Porsche goes back to the future with the latest 718 Boxter and Cayman

GTS are three letters that prick the ears of Porsche enthusiasts, adding track-influenced focus with everyday liveability.

And the latest GTS version of the 718 Boxster and Cayman will capture the attention of Porsche fans more than ever.

That's because both the Boxster (convertible) and Cayman (coupe) have taken a huge leap towards the world of the iconic 911.

Size matters

In some ways it's a back-to-the-future moment.

Whereas the previous 718 GTS used a more powerful version of the 2.5-litre four-cylinder turbo engine still employed in regular Boxsters and Caymans, the new car goes back to its 911 roots with a horizontally-opposed six-cylinder.

Since the original in 1997 the Boxster has used a smaller, less powerful version of the six-cylinder used in the 911.

But when the 911 shifted to smaller turbocharged six-cylinders, the Boxster and Cayman downsized to a four-cylinder.

Smaller, lighter and more affordable than the iconic 911 the 718 is always carefully positioned not to tread on the toes of The King.

Return to form

But with the latest addition to the Boxster lineup Porsche has taken a bold leap into 911 territory.

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It all comes down to the engine.

For the new 718 Boxster GTS and 718 Cayman GTS Porsche has unleashed a 4.0-litre engine. Think of it as redemption for a car that never quite lived up to its promise.

Sure, the previous 718 GTS was suitably fast and had that effortless turbo pull low in the rev range. But it lacked spark and the crispness that comes with the new 4.0-litre.

Performance is only marginally better – it takes 4.5 seconds to reach 100km/h, just one tenth less than before – but the way it does it is infinitely better. 

Aural pleasures

The 4.0-litre engine has that beautiful six-cylinder clatter that is typical of a Porsche. Without being muffled by a turbo it arguably sounds better than a regular 911.

And it lacks little for punch, albeit without the luscious low-rev pull turbos do so well. There's terrific responsiveness to any prod of the throttle and it builds momentum beautifully.

And it pays to keep things revving.

This is an engine that produces its best higher in the rev range, lurching towards its 7800rpm cutout with a delicate balance of enthusiasm and expertise.

Changing gears

When it arrives mid-2020 there will initially only be a six-speed manual gearbox.

It's one of the sharpest, cleanest-shifting of a dying breed. The manual also suits the engine's old school character – albeit with some modern smarts.

Select Sport mode and it rev-matches down changes to make you look like a pro.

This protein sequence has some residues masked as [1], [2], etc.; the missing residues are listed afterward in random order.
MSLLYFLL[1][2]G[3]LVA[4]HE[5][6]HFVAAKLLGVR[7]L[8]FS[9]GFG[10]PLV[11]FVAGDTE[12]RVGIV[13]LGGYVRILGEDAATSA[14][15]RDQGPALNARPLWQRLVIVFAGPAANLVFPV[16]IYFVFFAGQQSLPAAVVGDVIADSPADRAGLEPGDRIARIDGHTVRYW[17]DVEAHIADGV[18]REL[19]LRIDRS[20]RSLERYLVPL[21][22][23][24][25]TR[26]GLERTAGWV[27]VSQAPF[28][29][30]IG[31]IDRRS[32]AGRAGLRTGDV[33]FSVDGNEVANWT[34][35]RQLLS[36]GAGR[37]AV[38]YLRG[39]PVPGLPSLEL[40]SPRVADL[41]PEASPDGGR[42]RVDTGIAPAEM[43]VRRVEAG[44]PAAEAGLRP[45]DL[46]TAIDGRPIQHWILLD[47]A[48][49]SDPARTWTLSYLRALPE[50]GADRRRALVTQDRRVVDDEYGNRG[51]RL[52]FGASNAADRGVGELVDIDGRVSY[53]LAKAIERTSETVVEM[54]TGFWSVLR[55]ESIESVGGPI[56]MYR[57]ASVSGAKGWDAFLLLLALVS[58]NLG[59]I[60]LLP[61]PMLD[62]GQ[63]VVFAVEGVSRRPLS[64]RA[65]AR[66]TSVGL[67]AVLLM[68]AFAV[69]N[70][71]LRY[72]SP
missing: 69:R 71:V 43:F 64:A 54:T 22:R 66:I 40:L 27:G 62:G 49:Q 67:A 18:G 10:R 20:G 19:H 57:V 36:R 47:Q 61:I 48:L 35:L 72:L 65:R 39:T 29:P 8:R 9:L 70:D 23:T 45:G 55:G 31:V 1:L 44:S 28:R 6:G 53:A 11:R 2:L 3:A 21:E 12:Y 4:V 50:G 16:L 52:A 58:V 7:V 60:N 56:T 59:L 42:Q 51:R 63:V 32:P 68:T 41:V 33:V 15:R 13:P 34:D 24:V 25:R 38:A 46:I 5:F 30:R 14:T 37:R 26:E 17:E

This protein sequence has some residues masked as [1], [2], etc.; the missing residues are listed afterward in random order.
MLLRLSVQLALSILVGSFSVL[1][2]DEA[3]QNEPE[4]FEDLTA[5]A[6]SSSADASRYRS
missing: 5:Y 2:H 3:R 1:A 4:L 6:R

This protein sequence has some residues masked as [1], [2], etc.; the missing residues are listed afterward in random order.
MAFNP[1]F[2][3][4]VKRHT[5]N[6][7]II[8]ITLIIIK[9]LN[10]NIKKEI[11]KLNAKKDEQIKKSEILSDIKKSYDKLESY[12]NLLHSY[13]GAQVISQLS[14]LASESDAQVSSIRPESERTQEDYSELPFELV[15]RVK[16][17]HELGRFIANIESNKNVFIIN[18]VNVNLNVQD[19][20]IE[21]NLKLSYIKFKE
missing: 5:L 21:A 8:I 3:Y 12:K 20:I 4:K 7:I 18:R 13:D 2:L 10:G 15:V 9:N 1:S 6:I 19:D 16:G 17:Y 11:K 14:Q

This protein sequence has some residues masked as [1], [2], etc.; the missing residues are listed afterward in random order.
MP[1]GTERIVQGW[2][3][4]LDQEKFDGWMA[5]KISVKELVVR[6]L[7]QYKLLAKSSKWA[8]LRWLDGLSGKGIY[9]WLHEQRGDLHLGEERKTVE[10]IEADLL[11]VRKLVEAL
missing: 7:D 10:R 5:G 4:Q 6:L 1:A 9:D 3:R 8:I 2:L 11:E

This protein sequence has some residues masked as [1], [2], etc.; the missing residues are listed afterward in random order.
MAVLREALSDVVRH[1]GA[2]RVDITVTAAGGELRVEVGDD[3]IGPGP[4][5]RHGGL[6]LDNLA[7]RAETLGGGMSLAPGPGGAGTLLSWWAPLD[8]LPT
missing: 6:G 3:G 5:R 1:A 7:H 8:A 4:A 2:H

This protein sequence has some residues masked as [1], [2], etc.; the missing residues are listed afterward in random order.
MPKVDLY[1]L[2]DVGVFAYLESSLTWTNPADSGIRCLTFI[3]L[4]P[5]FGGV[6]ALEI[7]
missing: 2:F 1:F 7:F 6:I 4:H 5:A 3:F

By the end of the year the 718 GTS models will come with a PDK automatic, which is expected to lower the 0-100km/h time to around four seconds.

At that sort of pace it'll be similar to the base model 911.

Quite the balancing act

The 718 is in some ways easier to drive than the 911 – and it all comes down to balance.

The 718 Cayman and Boxster differ from the 911 in having the engine mounted between the front and rear wheels, for a mid-engine layout.

The 911 has a rear-mounted engine, where it hangs out behind the rear axle.

While Porsche has made the 911 work – and work beautifully in its own characterful way – engineers typically prefer to work with a mid-engine layout because it more evenly distributes weight between the front and rear wheels.

For the 718 it shows in the drive.

Power on

The Boxster and Cayman are very forgiving if you're aggressive on the accelerator.

Whereas the 911 likes to lift its nose, in turn making it easier for the front wheels to run wide around a corner, the Boxster/Cayman are better behaved.

They're also among the most athletic sports cars on the market, with a lovely fluidity but serious pace.

The suspension on the GTS sits 20mm lower than regular models, reducing unwanted leaning and helping keep the centre of gravity lower. 

Backing off

Despite having one eye on the race track, the 718 is refreshingly compliant over bumps, albeit with noticeable tyre noise to intrude on the cabin ambience.

It's also strangely practical for a two-seater.

Space in the cabin is accommodating for larger humans, although you're sitting quite low to the ground.

There are also two luggage areas: a deep 150-litre cavity under the bonnet and a smaller, broader 120-litre space in the boot.

A numbers game

Priced from $172,400 Porsche has also shaved $1400 off the price compared with the outgoing four-cylinder. The Boxster convertible is a few grand more, at $175,200.

Yet at that price they're also about $55K more affordable than a 911 – albeit without the delicious 911 styling and rear seats that add to its practicality.

As well as the mechanical changes the GTS gets myriad styling and trim upgrades – all of which also ensure slicker looks.

There are black highlights throughout, including classy black aluminium panelling inside. Black wheels suit the revised look well. 

Hitting the bullseye

Whereas the previous GTS was missing something the new one smashes its target.

It's fast, ludicrously fun and engaging.

And it's closer than ever to that 911 specialness, all while allowing just enough room for the king to thrive.

The perfect antidote for those wanting non-turbo fun in a modern sports car.

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